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The Perks of the Critical Position

In many socially or politically relevant philosophical disputes, one position can safely be described as the 'entrenched' position, and the other the 'critical' one. One position is fairly widely shared, and often the mores and institutions of society function under the assumption of its correctness. The other position, less dominant in wider society (though sometimes influential in a particular quarter of it, such as the academy) takes as its primary immediate task the dismantling of the entrenched position. Those who subscribe to the critical position typically see their position as a principally negative position, and usually so do their opponents. They see themselves - and are seen - as attacking a tradition, a school of thought, a superstition; tearing down a model or framework - that of the entrenched position. Those who subscribe to the entrenched position habitually see this as destabilizing and sacrilegious, an iconoclastic assault on a sacred institution, tra…
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Firms and Incentives under Socialism

In my last post, I made the case against the heuristic 'market socialist' pricing mechanism that Fred Taylor and other market socialists have argued could salvage socialism from the inherent impossibility of the rational allocation of resources. One aspect of market socialist theory, however, I left mostly unaddressed, and that's the socialist theory of firms. I referred, at the end of my post, to the problems of incentives under a socialist arrangement, and a future post on the matter; this is that post. I associate most of the 'incentives questions' relating to socialism with the definition of the firm, its ownership, and the relative status of its participants. In particular, I think the Coasean theory of the firm is the best model for firms, is the most consistent with  observed reality, and ultimately vindicates the free market approach to firms rather than the socialist approach, as the former best aligns incentives to maximize well-being, while the latter cl…

The Social Cost of Forgoing Self-Interest: A Quick Thought on Kibbutzim

I just listened to the latest episode of EconTalk, with Ran Abramitzky. It was an enjoyable episode, but I had a couple thoughts I wanted to articulate. Throughout the talk, Drs. Roberts and Abramitzky were basically exclusively concerned with the success or failure of the kibbutzim themselves as institutions. However, what went unconsidered was the cost incurred by the success of the kibbutz on society in general and on many o the individuals within the kibbutz (note that this is not a criticism per se; obviously time constraints limit what can be discussed, and I thought it was a very good discussion).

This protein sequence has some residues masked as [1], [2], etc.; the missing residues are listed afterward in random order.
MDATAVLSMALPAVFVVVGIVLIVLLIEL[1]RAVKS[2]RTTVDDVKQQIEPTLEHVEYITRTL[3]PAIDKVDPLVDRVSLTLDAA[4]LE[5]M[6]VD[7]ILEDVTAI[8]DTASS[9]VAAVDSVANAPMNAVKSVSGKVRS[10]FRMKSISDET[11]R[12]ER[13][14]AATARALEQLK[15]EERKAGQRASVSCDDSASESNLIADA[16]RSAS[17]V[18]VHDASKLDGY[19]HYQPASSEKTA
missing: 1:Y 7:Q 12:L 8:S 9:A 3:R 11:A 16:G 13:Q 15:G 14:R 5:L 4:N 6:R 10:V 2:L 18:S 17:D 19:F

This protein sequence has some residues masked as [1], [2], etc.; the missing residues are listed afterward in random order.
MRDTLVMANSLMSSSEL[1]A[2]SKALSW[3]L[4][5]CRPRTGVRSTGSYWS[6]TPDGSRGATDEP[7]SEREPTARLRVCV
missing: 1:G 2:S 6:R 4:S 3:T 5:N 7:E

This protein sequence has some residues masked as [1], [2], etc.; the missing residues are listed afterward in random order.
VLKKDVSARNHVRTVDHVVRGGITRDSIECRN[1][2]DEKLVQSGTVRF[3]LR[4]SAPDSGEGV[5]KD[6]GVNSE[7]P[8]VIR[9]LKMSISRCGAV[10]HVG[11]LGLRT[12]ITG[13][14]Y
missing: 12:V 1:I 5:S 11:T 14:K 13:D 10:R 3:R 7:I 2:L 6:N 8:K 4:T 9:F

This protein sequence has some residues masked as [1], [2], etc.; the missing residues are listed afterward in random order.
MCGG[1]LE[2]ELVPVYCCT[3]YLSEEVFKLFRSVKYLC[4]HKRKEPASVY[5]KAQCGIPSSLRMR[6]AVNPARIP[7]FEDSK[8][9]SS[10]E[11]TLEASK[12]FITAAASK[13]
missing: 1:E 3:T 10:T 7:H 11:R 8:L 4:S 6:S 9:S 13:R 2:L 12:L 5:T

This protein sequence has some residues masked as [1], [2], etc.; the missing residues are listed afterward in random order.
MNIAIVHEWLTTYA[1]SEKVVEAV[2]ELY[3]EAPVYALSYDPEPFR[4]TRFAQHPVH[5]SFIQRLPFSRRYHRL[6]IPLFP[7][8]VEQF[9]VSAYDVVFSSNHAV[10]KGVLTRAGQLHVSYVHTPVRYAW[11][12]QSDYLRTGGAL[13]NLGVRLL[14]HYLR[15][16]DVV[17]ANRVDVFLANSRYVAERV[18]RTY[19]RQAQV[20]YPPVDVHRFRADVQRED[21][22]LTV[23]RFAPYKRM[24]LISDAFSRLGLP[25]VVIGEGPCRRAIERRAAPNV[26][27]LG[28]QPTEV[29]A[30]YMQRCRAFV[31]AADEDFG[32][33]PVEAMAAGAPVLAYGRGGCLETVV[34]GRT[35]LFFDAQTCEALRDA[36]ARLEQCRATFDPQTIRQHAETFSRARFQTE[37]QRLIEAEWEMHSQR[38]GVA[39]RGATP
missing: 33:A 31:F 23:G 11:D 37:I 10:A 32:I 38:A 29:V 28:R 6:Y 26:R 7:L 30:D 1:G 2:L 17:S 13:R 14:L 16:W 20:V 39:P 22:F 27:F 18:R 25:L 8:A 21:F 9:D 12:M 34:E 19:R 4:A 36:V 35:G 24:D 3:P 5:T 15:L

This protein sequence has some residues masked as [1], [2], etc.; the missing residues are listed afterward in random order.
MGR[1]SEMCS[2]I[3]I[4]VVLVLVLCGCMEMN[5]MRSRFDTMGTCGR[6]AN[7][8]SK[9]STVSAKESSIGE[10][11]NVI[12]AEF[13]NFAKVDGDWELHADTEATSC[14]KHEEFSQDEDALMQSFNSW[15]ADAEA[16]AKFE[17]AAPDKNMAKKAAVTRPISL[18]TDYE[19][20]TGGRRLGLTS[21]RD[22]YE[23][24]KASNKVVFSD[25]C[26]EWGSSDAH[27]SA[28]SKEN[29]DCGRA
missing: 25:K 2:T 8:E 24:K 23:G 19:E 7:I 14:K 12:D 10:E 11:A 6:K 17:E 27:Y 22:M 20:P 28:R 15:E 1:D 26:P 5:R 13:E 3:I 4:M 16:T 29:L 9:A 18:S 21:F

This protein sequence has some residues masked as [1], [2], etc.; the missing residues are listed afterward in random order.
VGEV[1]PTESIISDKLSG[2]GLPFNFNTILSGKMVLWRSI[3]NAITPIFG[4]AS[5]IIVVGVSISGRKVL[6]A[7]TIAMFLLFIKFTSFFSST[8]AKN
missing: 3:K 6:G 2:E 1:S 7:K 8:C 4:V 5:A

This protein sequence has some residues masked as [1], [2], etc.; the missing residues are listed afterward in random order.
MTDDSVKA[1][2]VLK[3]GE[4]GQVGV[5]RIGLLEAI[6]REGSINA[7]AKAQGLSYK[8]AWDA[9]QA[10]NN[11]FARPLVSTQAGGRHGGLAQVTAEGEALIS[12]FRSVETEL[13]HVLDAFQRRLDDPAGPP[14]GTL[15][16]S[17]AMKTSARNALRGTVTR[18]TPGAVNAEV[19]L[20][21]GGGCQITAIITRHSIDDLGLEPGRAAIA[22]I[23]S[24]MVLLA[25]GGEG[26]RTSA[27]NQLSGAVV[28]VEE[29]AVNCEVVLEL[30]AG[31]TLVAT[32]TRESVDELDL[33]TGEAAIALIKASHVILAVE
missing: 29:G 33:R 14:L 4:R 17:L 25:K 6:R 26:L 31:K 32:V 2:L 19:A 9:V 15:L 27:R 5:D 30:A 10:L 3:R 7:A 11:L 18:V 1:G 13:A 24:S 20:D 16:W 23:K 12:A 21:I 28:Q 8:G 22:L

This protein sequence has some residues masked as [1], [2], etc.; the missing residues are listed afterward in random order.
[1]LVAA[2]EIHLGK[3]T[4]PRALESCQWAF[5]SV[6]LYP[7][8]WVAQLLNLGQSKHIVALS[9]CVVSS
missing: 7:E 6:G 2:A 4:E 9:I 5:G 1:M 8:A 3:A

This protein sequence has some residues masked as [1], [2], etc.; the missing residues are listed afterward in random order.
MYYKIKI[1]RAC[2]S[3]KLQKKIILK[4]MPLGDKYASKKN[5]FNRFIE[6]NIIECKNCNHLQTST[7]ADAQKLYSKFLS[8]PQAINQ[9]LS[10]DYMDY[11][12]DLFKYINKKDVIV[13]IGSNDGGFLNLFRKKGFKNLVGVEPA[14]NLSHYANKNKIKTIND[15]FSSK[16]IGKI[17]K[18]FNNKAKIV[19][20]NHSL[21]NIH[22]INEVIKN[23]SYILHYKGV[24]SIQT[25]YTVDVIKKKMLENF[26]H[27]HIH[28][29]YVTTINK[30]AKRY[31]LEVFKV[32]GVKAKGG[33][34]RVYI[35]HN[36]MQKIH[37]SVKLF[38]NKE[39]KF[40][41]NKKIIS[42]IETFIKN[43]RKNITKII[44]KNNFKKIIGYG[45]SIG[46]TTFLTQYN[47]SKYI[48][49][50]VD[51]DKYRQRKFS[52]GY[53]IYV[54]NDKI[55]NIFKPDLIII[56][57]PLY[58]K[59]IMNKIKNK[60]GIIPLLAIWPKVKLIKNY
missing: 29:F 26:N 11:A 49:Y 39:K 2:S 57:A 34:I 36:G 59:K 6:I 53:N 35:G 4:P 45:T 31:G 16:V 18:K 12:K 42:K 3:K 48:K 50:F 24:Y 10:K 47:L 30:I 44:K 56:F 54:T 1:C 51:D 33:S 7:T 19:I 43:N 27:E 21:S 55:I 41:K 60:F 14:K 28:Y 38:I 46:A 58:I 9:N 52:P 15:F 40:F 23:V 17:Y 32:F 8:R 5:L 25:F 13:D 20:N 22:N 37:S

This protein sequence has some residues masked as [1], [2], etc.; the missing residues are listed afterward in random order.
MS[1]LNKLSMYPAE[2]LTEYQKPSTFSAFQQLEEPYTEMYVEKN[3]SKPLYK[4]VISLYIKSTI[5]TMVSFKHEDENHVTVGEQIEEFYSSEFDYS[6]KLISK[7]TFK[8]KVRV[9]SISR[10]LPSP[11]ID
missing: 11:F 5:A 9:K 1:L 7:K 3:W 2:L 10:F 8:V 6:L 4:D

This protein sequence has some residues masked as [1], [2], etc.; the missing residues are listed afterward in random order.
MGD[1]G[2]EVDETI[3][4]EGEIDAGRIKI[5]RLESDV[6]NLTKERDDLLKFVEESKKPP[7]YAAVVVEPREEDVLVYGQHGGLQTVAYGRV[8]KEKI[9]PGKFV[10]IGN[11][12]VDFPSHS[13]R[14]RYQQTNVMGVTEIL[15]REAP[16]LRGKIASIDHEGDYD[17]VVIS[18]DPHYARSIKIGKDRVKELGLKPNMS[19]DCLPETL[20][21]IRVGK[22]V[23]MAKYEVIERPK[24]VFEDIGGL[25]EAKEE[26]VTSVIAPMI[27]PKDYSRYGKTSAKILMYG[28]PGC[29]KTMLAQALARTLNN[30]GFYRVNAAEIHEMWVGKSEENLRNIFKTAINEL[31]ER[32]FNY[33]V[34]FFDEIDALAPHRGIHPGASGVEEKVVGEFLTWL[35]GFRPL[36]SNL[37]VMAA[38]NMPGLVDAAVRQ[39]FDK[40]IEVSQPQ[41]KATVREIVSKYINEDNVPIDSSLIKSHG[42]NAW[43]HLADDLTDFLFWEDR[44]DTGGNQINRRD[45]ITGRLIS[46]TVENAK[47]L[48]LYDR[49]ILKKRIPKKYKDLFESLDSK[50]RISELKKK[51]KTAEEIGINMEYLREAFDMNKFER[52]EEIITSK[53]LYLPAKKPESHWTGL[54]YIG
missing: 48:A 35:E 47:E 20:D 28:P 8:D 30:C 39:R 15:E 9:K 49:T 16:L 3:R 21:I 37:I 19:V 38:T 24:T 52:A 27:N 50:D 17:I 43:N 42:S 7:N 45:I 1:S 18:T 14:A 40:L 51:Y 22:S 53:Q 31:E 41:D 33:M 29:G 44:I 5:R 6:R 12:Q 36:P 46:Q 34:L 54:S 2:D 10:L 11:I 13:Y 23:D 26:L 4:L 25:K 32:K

The cost of the prevalence of kibbutzim to society is fairly straightforward; it is essentially an opportunity cost (neglecting more direct public costs like government subsidies). Abramitzky marvels that kibbutzes managed to solve the problem of 'brain-drain' by imposing high costs on exit; those apologetic to the kibbutz as a social model or even hope to extend some of its c…

Capitalism and Imperialism

One of the most peculiar arguments levied against capitalism and the market economy is the claim that, as an economic system, it inherently tends to induce imperialism in the states it inhabits. I say it is peculiar because it is not so much argument against capitalism per se, as an economic system, as an argument against what is asserted to be an unavoidable side effect of capitalism. Of course, there is a variation of this argument that holds imperialism to be necessary - even on a theoretical level - for capitalism to 'prosper,' which we find in 'dependency theory.' For this post, though, I'm sticking with the more 'basic' argument: that regardless of whether market economies could exist peacefully in theory without capitalist economies exploiting the resources and labor of other countries, capitalism inevitably leads to the avarice for accumulation that induces such exploitation. This sentiment - perhaps best epitomized by the likes of Noam Chomsky - is…

Thoughts on Noah Smith's Econtalk Interview: Wage Stagnation, Co-determination, and Short-termism

Recently, Noah Smith was interviewed by Russ Roberts on Econtalk. In the interview, Smith primarily discussed several issues: 1) long term trends in wages/compensations (specifically, the decline in wages or compensation in the past few decades); 2) shorter termism among executives; 3) monopolies; and 4) co-determination in corporate management. Some of the contentions he made I took issue with, and therefore, on the suggestion of a friend with whom I was discussing the episode, decided to write a post on it for my mostly imaginary readers.

I would probably summarize Smith's overall thesis as follows: an increase in the presence of monopolies and oligopolies in the American economy (or put differently a decline in competition), along with 'short-termism' in the behavior of executives, has led to (or at least significantly contributed to) a decline in worker compensation, the disproportionate accretion of wealth by investors, and perhaps a general pattern of underinvestment…